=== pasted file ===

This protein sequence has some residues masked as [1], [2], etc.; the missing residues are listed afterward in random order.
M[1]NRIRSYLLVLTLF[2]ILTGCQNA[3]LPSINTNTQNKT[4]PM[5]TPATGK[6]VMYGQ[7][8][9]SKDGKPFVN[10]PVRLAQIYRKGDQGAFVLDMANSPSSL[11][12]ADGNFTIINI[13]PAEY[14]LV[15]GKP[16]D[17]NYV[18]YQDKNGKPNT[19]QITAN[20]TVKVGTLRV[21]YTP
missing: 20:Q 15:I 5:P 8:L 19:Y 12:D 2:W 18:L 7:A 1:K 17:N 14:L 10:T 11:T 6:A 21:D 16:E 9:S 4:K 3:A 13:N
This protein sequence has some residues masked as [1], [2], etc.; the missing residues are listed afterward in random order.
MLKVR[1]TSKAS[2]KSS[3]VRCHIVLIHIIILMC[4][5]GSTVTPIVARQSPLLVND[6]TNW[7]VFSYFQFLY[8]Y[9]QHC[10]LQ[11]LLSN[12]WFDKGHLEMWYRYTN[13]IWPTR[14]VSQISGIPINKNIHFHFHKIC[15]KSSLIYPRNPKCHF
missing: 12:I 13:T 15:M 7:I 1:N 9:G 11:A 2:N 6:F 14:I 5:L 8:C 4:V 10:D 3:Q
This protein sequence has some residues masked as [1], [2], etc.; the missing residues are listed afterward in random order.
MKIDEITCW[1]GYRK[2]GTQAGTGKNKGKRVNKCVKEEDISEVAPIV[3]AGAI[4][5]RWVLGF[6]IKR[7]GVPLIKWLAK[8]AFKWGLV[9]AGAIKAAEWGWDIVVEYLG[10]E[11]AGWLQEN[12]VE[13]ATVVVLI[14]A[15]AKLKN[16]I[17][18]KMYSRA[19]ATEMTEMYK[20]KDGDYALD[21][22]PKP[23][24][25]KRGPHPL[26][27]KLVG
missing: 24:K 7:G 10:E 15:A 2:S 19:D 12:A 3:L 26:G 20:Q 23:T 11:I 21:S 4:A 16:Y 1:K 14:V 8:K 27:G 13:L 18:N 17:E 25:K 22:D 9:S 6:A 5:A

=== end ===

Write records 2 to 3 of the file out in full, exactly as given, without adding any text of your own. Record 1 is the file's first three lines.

This protein sequence has some residues masked as [1], [2], etc.; the missing residues are listed afterward in random order.
MLKVR[1]TSKAS[2]KSS[3]VRCHIVLIHIIILMC[4][5]GSTVTPIVARQSPLLVND[6]TNW[7]VFSYFQFLY[8]Y[9]QHC[10]LQ[11]LLSN[12]WFDKGHLEMWYRYTN[13]IWPTR[14]VSQISGIPINKNIHFHFHKIC[15]KSSLIYPRNPKCHF
missing: 12:I 13:T 15:M 7:I 1:N 9:G 11:A 2:N 6:F 14:I 5:L 8:C 4:V 10:D 3:Q
This protein sequence has some residues masked as [1], [2], etc.; the missing residues are listed afterward in random order.
MKIDEITCW[1]GYRK[2]GTQAGTGKNKGKRVNKCVKEEDISEVAPIV[3]AGAI[4][5]RWVLGF[6]IKR[7]GVPLIKWLAK[8]AFKWGLV[9]AGAIKAAEWGWDIVVEYLG[10]E[11]AGWLQEN[12]VE[13]ATVVVLI[14]A[15]AKLKN[16]I[17][18]KMYSRA[19]ATEMTEMYK[20]KDGDYALD[21][22]PKP[23][24][25]KRGPHPL[26][27]KLVG
missing: 24:K 7:G 10:E 15:A 2:S 19:D 12:A 3:L 26:G 20:Q 23:T 11:I 21:S 4:A 16:Y 1:K 14:V 8:K 27:G 13:L 18:N 17:E 25:K 22:D 9:S 6:A 5:A